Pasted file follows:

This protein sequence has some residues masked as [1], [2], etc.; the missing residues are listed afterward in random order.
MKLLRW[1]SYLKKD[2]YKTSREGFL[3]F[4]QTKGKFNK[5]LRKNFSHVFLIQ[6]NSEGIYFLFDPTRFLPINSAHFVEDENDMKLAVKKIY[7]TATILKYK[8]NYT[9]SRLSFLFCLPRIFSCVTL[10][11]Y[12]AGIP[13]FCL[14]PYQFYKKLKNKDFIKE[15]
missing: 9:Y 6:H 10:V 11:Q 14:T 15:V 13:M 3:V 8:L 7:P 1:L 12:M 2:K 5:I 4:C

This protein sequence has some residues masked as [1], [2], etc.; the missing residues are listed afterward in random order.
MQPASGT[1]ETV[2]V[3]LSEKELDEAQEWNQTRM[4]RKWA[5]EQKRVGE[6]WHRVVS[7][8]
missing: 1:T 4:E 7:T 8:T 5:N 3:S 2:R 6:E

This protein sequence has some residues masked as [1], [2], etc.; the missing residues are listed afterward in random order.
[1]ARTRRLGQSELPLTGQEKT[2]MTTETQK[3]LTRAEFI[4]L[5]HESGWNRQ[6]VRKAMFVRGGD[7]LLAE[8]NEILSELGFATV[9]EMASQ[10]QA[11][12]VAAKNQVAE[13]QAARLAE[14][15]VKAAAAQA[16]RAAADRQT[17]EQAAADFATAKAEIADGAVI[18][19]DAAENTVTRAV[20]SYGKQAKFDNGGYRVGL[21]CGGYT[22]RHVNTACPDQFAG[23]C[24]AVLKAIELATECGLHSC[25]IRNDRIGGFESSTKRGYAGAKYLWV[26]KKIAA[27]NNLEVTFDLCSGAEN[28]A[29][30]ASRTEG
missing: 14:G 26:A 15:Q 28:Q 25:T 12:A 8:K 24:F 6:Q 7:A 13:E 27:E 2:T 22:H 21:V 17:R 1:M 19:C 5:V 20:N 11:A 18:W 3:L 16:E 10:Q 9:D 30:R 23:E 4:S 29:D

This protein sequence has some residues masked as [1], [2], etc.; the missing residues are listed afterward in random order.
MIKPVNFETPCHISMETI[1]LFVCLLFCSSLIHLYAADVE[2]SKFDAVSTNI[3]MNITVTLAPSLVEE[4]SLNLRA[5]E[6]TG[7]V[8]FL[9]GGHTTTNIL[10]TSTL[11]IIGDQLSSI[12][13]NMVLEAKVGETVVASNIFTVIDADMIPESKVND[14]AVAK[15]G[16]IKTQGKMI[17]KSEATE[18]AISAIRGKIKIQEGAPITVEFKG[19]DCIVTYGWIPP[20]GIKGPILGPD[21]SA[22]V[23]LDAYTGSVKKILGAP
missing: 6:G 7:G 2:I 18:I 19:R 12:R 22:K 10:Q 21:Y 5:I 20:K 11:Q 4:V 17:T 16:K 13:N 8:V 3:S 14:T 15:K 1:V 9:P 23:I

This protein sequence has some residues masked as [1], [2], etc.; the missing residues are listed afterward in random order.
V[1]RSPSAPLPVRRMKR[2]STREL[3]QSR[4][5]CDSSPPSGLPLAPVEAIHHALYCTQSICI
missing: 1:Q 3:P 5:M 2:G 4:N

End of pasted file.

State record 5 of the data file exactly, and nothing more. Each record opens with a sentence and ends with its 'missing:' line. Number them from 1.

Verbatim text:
This protein sequence has some residues masked as [1], [2], etc.; the missing residues are listed afterward in random order.
V[1]RSPSAPLPVRRMKR[2]STREL[3]QSR[4][5]CDSSPPSGLPLAPVEAIHHALYCTQSICI
missing: 1:Q 3:P 5:M 2:G 4:N